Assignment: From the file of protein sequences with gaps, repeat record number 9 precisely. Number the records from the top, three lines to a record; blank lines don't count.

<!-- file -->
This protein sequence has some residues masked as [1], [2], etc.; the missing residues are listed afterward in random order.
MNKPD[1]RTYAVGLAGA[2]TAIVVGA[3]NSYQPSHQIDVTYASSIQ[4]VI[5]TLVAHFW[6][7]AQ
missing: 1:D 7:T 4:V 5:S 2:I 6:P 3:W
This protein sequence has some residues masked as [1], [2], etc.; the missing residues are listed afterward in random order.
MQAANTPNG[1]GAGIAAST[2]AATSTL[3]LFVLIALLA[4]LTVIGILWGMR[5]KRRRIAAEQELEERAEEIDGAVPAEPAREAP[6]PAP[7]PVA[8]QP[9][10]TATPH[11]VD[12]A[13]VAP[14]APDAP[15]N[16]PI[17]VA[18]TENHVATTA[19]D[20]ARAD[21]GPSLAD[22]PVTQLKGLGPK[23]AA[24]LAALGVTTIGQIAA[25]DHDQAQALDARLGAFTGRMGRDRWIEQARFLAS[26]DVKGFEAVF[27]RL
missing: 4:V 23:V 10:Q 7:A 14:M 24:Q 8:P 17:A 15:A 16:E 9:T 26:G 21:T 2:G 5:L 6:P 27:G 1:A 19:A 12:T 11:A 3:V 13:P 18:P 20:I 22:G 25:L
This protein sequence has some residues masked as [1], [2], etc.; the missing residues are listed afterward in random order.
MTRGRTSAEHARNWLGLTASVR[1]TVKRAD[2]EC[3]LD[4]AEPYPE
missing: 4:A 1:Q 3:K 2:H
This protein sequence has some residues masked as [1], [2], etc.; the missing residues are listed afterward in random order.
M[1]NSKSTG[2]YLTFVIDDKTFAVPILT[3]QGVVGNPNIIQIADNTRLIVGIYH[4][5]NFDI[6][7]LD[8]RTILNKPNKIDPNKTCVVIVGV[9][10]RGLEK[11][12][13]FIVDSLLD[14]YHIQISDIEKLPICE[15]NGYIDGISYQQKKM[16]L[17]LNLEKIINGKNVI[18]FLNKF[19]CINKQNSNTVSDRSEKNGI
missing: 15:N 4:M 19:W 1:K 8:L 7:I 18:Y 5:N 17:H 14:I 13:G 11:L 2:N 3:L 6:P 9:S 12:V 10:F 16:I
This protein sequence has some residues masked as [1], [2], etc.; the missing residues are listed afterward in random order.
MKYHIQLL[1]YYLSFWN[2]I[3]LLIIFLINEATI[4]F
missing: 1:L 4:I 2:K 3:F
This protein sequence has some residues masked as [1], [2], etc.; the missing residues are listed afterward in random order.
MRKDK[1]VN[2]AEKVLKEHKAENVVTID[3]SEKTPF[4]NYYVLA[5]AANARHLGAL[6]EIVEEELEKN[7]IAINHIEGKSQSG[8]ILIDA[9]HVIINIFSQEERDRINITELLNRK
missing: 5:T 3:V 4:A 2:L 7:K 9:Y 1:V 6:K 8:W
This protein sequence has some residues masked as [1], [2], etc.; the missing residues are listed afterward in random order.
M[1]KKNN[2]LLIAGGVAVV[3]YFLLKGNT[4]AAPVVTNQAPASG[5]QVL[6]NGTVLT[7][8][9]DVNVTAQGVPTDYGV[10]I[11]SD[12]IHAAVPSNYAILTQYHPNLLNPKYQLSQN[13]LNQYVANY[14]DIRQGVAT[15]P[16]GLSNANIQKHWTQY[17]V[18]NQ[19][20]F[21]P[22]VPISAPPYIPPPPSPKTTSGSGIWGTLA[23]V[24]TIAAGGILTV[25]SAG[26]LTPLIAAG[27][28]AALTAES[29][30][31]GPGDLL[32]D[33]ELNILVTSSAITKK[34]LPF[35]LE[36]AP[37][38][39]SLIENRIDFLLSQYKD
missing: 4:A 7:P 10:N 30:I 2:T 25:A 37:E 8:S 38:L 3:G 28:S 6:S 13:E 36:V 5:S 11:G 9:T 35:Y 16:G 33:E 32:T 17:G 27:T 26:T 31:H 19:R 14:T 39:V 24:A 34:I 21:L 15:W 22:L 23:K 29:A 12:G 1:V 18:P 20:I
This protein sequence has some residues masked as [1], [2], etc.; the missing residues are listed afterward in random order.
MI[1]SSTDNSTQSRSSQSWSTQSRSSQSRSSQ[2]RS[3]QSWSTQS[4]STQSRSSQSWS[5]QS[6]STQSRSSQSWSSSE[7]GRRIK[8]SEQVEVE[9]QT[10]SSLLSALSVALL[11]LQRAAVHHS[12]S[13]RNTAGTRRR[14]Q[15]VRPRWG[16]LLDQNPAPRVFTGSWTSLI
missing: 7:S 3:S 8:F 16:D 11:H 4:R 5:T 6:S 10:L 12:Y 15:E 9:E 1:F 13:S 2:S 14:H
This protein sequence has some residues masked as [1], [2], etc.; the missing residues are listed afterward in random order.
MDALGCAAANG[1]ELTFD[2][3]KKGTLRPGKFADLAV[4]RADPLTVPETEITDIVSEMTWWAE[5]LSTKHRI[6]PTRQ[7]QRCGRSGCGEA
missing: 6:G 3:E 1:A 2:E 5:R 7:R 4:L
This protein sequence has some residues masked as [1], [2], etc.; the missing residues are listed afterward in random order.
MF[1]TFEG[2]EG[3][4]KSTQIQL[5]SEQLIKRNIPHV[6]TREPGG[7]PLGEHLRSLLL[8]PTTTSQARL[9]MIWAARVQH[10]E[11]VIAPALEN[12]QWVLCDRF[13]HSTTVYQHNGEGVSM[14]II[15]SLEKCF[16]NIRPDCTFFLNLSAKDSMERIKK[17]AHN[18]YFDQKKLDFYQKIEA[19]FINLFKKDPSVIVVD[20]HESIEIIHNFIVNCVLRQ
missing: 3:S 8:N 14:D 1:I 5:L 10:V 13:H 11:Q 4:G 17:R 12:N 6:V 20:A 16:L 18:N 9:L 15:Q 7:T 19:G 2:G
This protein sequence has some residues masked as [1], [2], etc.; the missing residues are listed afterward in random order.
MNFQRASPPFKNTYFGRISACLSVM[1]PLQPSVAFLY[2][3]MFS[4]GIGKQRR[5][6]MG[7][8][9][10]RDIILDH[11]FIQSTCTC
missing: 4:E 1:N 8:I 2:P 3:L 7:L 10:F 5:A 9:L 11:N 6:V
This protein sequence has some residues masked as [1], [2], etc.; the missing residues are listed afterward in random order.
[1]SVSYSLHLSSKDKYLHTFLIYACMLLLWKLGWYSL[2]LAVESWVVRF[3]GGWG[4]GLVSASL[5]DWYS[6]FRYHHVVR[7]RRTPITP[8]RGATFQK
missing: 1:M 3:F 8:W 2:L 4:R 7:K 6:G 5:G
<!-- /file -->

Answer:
This protein sequence has some residues masked as [1], [2], etc.; the missing residues are listed afterward in random order.
MDALGCAAANG[1]ELTFD[2][3]KKGTLRPGKFADLAV[4]RADPLTVPETEITDIVSEMTWWAE[5]LSTKHRI[6]PTRQ[7]QRCGRSGCGEA
missing: 6:G 3:E 1:A 2:E 5:R 7:R 4:L